§ MR. HANBURY (Preston)
asked the Under Secretary of State for India, Whether the revenues paid to King Theebaw from the Burmah Ruby Mines averaged for some years 1,50,000 rupees annually, and in the last year amounted to about 1,90,000 rupees, in addition to the fact that all rubies of the value of 2,000 rupees and upwards became the property of the King; whether, up to December last, the Indian Government had received from these mines only about 25,000 rupees during the preceding 12 months; whether a loss of current revenue is a permanent loss to the Indian 389 Exchequer, owing to the fact that these mines are practically inexhaustible for a great number of years; whether sufficient precautions are taken to prevent smuggling; and whether it is the fact that large numbers of rubies are known to be disposed of to merchants and others without any royalty having been paid upon them; and, whether the difference to the Indian Revenue between the royalties actually received and the terms offered by Messrs. Streeter has been a loss of about 30,000 rupees per month, or 3,60,000 rupees a-year?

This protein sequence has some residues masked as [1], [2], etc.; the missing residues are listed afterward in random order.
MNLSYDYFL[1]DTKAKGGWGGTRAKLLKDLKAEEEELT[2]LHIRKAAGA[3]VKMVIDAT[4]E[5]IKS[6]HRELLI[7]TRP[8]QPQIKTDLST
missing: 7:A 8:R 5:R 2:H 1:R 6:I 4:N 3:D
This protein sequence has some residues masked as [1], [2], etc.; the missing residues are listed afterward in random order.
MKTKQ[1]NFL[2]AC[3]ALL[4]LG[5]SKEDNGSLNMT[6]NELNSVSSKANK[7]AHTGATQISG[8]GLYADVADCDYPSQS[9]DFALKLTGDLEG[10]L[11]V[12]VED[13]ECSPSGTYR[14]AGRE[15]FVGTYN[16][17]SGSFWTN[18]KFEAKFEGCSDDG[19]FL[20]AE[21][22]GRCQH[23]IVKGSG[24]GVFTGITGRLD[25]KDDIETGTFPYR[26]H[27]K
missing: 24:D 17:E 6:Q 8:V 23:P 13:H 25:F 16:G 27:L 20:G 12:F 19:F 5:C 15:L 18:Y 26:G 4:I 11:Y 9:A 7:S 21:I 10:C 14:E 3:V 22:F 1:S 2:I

§ THE UNDER SECRETARY OF STATE (Sir JOHN GORST) (Chatham)
(1) According to the best information possessed by the Secretary of State, King Theebaw's revenue from the Ruby Mines did not average so much as £150,000; and he never received so much as £190,000. Stones of the value of 2,000 rupees were Royal perquisites; but were generally secreted, or broken up by the finders. (2) So far as reports have reached the Secretary of State.—Yes. (3) Cannot be answered till the Report of the scientific expert sent out by the Secretary of State has been received. (4) All precautions which are practicable are taken; but some smuggling undoubtedly takes place. (5) The diminution of revenue referred to does take place while the mines are unworked; but as the rubies are still there it is expected to be recouped in years to come.
§ SIR JOHN GORST
replied that he believed he was at the mines now, and his Report might be expected very soon; but he could not fix a date.